Once you've paid for it it's not their problem anymore.

When I said put a shelf in it I ment glue it in permanently.

How are you controlling the heat at the moment?
It should be on a thermomostat.

DO NOT use a ceramic without a thermostat, you will need a pulse or a dimmer stat for this. Ceramic bulbs can reach temps of over 200C.
You willl need to change the fittings and cables for ceramics ones as well.
Make sure the guard you get clears the bulb by a good few inches all round.

I think you'll find a 100W ceramic probably won't do the job, you my need 150w or higher.

Making a small tub is easy.
Once you've got the tub, cut the middle of the lid out. Stick a piece of metal mesh over the hole, glue it ot the top with sealant. Hang a lamp/ sit a dome lamp over one side of it.
You will have to make this first then set it up and play with adding/reducing ventilation etc to get the correct temps and humidty before putting the snake in it.
I did research but there are a lot of different opinions on this subject, so I did not really know what to do. I have a digital thermometer and a digital hydrometer, and I have multiple bulbs, so if the viv is to hot or to cold I could switch the bulbs. How big should the shelf be? Half the size of the ground? I think that would be good so I could make a hotter side at about 28-32 C and a cooler side at about 25-28 C. And how large should the tub be?
 

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I did research but there are a lot of different opinions on this subject, so I did not really know what to do. I have a digital thermometer and a digital hydrometer, and I have multiple bulbs, so if the viv is to hot or to cold I could switch the bulbs. How big should the shelf be? Half the size of the ground? I think that would be good so I could make a hotter side at about 28-32 C and a cooler side at about 25-28 C. And how large should the tub be?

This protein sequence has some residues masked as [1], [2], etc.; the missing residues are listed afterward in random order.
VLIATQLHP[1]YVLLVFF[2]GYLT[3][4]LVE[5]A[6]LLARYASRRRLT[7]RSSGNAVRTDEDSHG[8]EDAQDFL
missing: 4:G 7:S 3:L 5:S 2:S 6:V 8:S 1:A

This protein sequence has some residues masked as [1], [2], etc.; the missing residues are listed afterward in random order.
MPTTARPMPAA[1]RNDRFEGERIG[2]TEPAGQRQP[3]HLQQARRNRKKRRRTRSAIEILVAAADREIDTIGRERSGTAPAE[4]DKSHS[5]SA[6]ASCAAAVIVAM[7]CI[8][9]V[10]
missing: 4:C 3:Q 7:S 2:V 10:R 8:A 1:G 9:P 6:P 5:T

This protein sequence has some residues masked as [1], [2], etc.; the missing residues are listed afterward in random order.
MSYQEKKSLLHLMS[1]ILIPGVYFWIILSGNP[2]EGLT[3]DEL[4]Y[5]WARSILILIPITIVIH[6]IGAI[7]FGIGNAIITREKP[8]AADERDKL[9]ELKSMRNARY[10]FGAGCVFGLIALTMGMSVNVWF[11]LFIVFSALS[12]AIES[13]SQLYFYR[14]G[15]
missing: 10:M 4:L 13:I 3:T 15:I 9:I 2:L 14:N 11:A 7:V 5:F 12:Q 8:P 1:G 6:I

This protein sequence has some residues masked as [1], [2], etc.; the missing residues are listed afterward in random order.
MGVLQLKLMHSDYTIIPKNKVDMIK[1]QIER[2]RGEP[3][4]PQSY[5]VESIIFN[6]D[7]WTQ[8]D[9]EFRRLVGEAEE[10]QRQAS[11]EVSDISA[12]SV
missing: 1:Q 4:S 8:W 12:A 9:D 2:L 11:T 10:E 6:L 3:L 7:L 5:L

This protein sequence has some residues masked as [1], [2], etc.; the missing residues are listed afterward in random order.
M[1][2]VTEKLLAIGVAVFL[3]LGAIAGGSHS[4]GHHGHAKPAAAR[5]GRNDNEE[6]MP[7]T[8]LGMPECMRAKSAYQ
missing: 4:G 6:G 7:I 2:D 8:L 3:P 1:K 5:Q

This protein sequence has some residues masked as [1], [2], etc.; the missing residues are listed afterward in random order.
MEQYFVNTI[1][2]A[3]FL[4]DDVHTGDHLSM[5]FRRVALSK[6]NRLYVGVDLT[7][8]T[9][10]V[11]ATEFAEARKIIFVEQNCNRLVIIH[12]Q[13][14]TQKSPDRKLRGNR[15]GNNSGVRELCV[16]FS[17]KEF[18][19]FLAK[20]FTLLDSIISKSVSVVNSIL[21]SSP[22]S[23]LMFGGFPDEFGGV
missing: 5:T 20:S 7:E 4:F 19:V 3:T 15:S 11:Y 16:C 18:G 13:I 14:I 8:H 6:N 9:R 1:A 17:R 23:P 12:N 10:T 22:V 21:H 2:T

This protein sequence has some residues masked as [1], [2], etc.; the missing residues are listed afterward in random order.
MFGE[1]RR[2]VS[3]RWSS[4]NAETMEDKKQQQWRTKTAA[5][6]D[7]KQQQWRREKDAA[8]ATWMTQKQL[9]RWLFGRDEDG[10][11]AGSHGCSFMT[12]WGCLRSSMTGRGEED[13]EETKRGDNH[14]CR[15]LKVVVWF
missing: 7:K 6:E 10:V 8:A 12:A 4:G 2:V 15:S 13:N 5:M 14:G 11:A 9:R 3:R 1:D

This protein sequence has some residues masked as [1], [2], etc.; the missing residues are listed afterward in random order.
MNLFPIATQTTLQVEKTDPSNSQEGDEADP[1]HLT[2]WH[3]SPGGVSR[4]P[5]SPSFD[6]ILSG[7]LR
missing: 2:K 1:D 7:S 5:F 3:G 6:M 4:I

:bash: I'm sorry but you can't control the temperature of a ceramic by changing the bulb. They can get to over 200C.
A ceramic NEEDS a thermostat to control that. Do not use a ceramic heater without a thermostat or a guard.

And by shelf I ment use a shelf to cut down the size of the viv, so it needs to be the dimensions of the inside of the viv.
 

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Discussion Starter · #30 ·
:bash: I'm sorry but you can't control the temperature of a ceramic by changing the bulb. They can get to over 200C.
A ceramic NEEDS a thermostat to control that. Do not use a ceramic heater without a thermostat or a guard.

And by shelf I ment use a shelf to cut down the size of the viv, so it needs to be the dimensions of the inside of the viv.
With bulbs I mean that I have normal bulbs, not ceramic. I'm going to buy some ceramic bulbs. And if I'm going to use a tub, do I need a Uv lamp? Because the ceramic bulb doesn't give light. And if I use a shelf that is the same dimension as the ground, then I couldn't do anything with the space underneath the shelf.
 

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You don't need a uv lamp at all, ever.

And you don't need normal bulbs if you're getting a ceramic bulb.